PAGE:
On the whole I had a lovely time in Cape Town where I was staying with family. However I decided to take the Red Bus City tour of Cape Town, and felt as I would be with a group of other fellow tourists it would be ok. However I did not count on being the only tourist waiting for the bus, which was extremely late, outside the District 6 museum!!! Although the museum was extremely thought provoking, I felt extremely vunerable whilst waiting for the bus as I soon attracted the attention of some local drunks! Before I knew it I was surrounded by 4 guys harrasing me for money, grabbing my wists etc!! Luckily one of the employees from the museum saw and helped me back in where I waited inside for the bus. I urge anyone who does the bust tour, if you are doing it by yourself ask if you can join other fellow tourist when getting off a stops. This incident really did ruin my stay in Cape Town unfourtunately, as I felt so scared and vunerable, a feeling which I am not used to.
Crime and safety are among the main issues of people travelling to South Africa. However, there is no reason to be that concerened about it like in Johannesburg, for example. Just follow a couple of rules and you will be able to move safely and comfortable around Cape Town:
-Ask for and listen to local advice
-Do not visit the townships and outskirts without any local guide
-Do not visit areas like the Bo-Kaap or the city center around the train station at night
-Use public transport only on routes within the city center, to the Waterfront or to Sea Point. If you want to use public transport on other routes, do it only with locals you know.
Waterfront, Long Street and most areas of Sea Point are safe and lively places to go out. Be careful and don’t do anything you would not do in any other big city of this world. Follow this rules, use your common sense and enjoy a safe trip to one of the most interesting places on this planet.
I would like to point out that if you plan making a trip to Cape Town make sure you include a trip to the Cape Flats, Mitchells Plein is definitely not the most dangerous place in the world. I worked in South Africa for a year in Transkei, and 3 months in Cape Town. I spent three months working for a child protection organisation and travelled across many different areas of Cape Town. There is definitely a real threat of crime and you should be mindful but not paranoid. I do not speak as a lucky tourist, I was car jacked in Transkei and mugged in Cape Town centre.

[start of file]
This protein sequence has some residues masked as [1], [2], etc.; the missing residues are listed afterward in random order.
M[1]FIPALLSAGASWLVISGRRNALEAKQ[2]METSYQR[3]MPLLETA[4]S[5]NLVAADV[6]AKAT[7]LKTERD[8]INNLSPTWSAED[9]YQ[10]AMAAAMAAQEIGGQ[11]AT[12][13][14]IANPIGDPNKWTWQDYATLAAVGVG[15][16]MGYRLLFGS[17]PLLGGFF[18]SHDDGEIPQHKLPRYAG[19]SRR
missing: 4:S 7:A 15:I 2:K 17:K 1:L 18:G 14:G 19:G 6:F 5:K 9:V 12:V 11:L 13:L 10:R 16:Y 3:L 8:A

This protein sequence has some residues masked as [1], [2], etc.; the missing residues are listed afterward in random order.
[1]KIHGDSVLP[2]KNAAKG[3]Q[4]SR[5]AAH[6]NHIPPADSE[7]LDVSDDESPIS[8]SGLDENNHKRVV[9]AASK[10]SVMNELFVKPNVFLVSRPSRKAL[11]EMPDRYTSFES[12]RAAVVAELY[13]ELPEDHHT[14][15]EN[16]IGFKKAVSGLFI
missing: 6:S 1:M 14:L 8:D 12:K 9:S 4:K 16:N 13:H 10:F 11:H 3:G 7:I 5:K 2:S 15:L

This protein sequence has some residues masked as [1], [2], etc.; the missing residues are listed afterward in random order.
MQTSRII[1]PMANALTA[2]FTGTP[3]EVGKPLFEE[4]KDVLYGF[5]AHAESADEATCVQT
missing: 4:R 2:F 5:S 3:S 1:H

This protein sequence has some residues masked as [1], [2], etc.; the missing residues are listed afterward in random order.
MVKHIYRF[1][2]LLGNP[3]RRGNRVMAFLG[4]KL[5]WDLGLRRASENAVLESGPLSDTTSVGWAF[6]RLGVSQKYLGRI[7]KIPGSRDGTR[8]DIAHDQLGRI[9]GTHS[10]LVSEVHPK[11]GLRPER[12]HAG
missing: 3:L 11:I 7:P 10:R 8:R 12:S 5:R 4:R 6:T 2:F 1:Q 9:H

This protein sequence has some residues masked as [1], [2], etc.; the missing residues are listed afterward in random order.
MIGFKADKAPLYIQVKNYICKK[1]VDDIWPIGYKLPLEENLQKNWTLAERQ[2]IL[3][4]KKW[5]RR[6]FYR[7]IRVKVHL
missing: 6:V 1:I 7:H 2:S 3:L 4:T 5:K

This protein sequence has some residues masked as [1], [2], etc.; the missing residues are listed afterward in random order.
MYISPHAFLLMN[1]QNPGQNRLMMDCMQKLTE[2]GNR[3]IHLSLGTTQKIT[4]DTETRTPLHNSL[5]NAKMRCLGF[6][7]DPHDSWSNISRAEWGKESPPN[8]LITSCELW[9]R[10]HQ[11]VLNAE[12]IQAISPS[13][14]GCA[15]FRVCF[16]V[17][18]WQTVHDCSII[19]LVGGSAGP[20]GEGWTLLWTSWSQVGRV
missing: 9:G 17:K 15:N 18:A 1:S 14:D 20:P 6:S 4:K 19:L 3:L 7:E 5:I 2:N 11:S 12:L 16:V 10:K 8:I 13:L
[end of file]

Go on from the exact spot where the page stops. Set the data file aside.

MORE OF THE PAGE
If you do plan making a trip to any area that is not entirely geared up for tourists you should seek local peoples advice and maybe visit with someone who knows the area. However be mindful of some local advice as you will find that some Cape Tonians have never ventured to the cape Flats despite living in Cape Town their whole lives and have an unfounded and, I hate to say it, but racial fear of the area. You will find people very helpful from all racial backgrounds. If you are wanting to understand a little bit about south africa then you must visit the Cape Flats or other township areas, otherwise I believe you will be visiting a fantasy world that isn't half as exciting, vibrant or colourful. However if you do want a relaxing, care free holiday which I often do, then the Cape Flats is possibly not the easiest of places to visit.
Last peace of safety advice, if you are worried about where you are or your situation, make friends, and show respect, tallk to the person nearest to you, this is often easier to do in South Africa than other places, and you will find just how hospitable friendly and welcoming 99% of the population are from all backgrounds.
Capetown is only slightly safer than the other major cities of South Africa (i.e. Jo'burg & Durban). I walked everywhere alone, even through the deserted downtown on a weekend, but I look back now and feel quite lucky nothing happenned to me. Stick to main roads when walking around, or travel in groups. Avoid taking short cuts through public parks, as some of my fellow travellers got mugged while doing so.
I hired a car for 2 months in Cape Town and got lost many, many times. I never had any problems but when I told some of the locals about my little side-trips they were horrified.
Not all the dangerous areas are easy to see townships like Khayhelitsa and Guguletu. Somebody else said Mitchell's Plain is a 'shanty town' but it looks like pretty much anywhere else in Cape Town if rather run-down. I drove through here obliviously, and apparently it's one of the most dangerous places in South Africa with very severe gang-related problems.
Other places I was told it wasn't wise to be in:
Green Point/Sea Point (at night)
City Centre (at night)
Atlantis (an industrial city north of CT)
Don't be nervous though. If you are sensible Cape Town is a safe place.If you are driving just remember to keep your car doors locked and when stopping at traffic lights leave a gap between you and the car in front so, if needs be, you can make a quick getaway.